How much does it cost to register a top level domain

Recently, ICANN, the body that is responsible for managing the domain name system of the Internet, approved what it refers to as “one of the biggest changes ever to the Internet’s Domain Name System,” under which, for the first time ever, ICANN is permitting companies an opportunity to create and control new generic top level domain names.  There is a lot of misinformation already circulating regarding this matter. Here is information on these drastic changes and their possible impact on you and your business.

DOMAIN NAME STRUCTURE

Internet domain names consist of multiple components, including a top level domain name, then a second level domain name, and, in some cases, lower level domain names. Take, for example, our firm’s website, “www.rwolaw.com.” The top level domain name (or “gTLD”) is the suffix, “.com.” The second level domain name is “rwolaw.” The “www” component is separate and designates the host server, in this case a world wide web server.

Historically, when a business wanted to establish a website, it would do so by acquiring rights to a second level domain name, for instance “www.amazon.com.” Businesses did not have the ability to claim a unique gTLD. The major impact of ICANN’s recent action is that business or other organizations will soon have the opportunity to claim a customized gTLD. Instead of using a second level domain name under a gTLD such as “.com,” a company can use its company name as the gTLD itself, such as “.amazon.” In this example, Amazon could establish as its homepage the name “www.home.amazon” instead of “www.amazon.com,” and an e-mail address could be “[email protected]” instead of “[email protected]

IMPLICATIONS FOR YOU

The registration of a unique gTLD will not be a realistic option for most companies due to the prohibitive expense and workload involved. Nonetheless, these developments will affect your company and the structure and use of the Internet in the future even if you do not register a gTLD.

Most importantly, you will want to ensure that no gTLD is registered that uses your trademarks, brands, or company name. ICANN will publish the gTLDs from the initial round of applications, and third parties will have the opportunity to object to an application on several grounds including for violation of intellectual property rights. There will be a fee for filing an objection.

In addition, you should pay attention to any applications that seek registration of a gTLD containing any general terms covering your particular business sector or industry. If an outside entrepreneur or even a competitor in your industry is applying to register a term relevant to the entire industry, there are additional potential grounds to assert an objection on the basis that the applicant is not legitimately representative of the entire “community.”

If a general term is registered as a gTLD by a legitimate registrant, you may consider acquiring a second level domain name under that gTLD from the registrant. For instance, if a trade association of computer sellers registers “.computers,” and you are in the computer industry, you might consider acquiring “www.[your company’s name].computers.” Note that the process for acquiring such a second level domain name for the new gTLDs will differ from the process for acquiring a second level domain name under the existing gTLDs such as “.com,” because you will have to go through the private registry operators. In particular, we expect the prices will be higher to allow the registrant to offset its costs in obtaining the gTLD.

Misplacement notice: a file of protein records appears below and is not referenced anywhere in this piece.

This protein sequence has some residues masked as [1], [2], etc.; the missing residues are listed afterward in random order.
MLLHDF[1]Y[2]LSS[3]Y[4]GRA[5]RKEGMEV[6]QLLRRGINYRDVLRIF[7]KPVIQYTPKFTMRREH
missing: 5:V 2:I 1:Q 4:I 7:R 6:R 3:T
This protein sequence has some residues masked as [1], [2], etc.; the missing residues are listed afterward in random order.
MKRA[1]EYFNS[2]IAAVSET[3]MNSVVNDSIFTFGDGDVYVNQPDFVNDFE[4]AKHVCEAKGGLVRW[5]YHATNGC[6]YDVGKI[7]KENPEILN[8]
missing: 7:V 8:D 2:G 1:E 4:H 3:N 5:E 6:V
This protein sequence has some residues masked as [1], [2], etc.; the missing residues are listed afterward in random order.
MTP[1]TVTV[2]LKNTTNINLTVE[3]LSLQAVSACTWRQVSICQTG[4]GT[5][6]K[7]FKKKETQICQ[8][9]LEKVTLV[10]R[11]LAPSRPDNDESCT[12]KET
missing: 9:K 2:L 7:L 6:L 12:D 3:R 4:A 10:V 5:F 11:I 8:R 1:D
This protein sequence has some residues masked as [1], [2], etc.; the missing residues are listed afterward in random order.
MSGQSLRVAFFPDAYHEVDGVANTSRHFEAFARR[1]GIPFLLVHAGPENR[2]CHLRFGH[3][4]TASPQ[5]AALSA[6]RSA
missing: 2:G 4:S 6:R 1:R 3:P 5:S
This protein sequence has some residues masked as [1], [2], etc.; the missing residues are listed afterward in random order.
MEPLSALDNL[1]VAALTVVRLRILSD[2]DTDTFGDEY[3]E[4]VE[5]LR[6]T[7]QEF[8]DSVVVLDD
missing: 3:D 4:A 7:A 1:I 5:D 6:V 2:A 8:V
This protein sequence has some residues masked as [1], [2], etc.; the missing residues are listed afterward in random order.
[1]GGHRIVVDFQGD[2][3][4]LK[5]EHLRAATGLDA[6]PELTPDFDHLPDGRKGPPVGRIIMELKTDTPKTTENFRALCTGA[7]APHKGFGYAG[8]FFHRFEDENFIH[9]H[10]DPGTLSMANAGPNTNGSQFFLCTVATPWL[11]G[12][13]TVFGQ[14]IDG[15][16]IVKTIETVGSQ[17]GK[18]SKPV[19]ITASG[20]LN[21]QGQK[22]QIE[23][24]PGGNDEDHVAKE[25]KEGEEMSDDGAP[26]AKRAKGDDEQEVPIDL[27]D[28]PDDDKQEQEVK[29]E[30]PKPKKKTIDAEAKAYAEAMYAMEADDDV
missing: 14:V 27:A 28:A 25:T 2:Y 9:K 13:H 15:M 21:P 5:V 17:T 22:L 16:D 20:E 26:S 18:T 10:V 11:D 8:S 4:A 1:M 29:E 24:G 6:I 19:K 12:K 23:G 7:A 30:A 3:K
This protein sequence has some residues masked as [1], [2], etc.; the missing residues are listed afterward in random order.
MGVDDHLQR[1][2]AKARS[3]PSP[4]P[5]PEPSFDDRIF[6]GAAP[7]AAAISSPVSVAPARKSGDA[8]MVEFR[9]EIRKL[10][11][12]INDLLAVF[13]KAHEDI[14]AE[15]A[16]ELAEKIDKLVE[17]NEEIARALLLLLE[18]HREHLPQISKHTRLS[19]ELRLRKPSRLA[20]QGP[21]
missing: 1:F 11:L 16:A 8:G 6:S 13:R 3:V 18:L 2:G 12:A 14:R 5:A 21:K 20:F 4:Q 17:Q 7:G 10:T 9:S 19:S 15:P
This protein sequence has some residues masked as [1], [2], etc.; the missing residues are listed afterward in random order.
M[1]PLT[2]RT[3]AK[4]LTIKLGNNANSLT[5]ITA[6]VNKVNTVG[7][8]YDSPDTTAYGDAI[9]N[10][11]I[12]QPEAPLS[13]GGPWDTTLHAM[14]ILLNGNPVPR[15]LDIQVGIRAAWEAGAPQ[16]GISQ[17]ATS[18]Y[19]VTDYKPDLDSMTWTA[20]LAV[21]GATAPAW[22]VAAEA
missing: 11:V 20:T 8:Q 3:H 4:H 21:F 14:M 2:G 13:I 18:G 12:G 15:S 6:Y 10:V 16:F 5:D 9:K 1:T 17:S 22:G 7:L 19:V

REGISTERING A TOP LEVEL DOMAIN NAME

The expenses and effort involved in registering a new gTLD are huge, and will probably deter all but the largest and most dedicated companies from pursuing these gTLDs. The initial fee for registration is $185,000, which is in many cases nonrefundable or only partially refundable if the gTLD is not granted. In addition, there are ongoing fees of at least $25,000 per year thereafter. The application requires submission of materials outlined in a “Guidebook” published by ICANN, which is currently 352 pages in its preliminary form.

The applicant must provide, as part of the application, evidence of its technical as well as financial capabilities to run a gTLD. Unlike when a company acquires a second level domain name, registering a gTLD makes the company the “registry operator” responsible for actually running a part of the Internet, including registering others to use second level domain names under the gTLD, to the extent the company permits others to do so.

Applications will be accepted for a limited initial period from January 12, 2012 to April 12, 2012, with later rounds expected, but not yet scheduled, in later years. ICANN anticipates receiving 300 to 1,000 applications during this initial application period.

BRAND-SPECIFIC VS. GENERAL DOMAIN NAMES

It is anticipated that companies are going to claim brand-specific gTLDs, such as “.apple” and “.canon,” which will be used solely by the registrant who will not allow third parties to acquire second level domain names. Apple will obviously not sell Microsoft the rights to “www.laptops.apple.”

Organizations will also be able to register more general gTLDs. For instance, the trade group American Trucking Association representing the trucking industry could seek to register “.trucks,” and then allow its members to acquire second level domain names under that gTLD. This ability will not be restricted to neutral trade organizations. One company in an industry may find it more advantageous to register a general term instead of its brand name. For instance, one trucking company could seek to register “.trucks” for its own use. Further, enterprising companies may seek to register a general gTLD with the goal of making money by getting others to pay fees to acquire second level domain names under the gTLD. There are some limited safeguards against an individual company registering a name that represents an entire group if that company is not truly representative of the group.

PROS AND CONS OF REGISTRATION

The major expected benefits of claiming a new gTLD for a particular brand are the increased opportunities to promote the brand through use of the customized name and to potentially increase internet traffic. Due to the expense involved, a brand-specific gTLD will also no doubt carry significant prestige. As a registry holder, the registrant will also be able to exercise more control over its website which may help prevent fraud or misuse. In some industries, the control of a gTLD will have advantages in that the registrant will be able to assign second level domain names to related parties. For instance, a company with many subsidiaries could assign different second level domain names to each subsidiary, and a company with networks of franchisees or distributors could assign personalized second level domain names to each franchisee or distributor.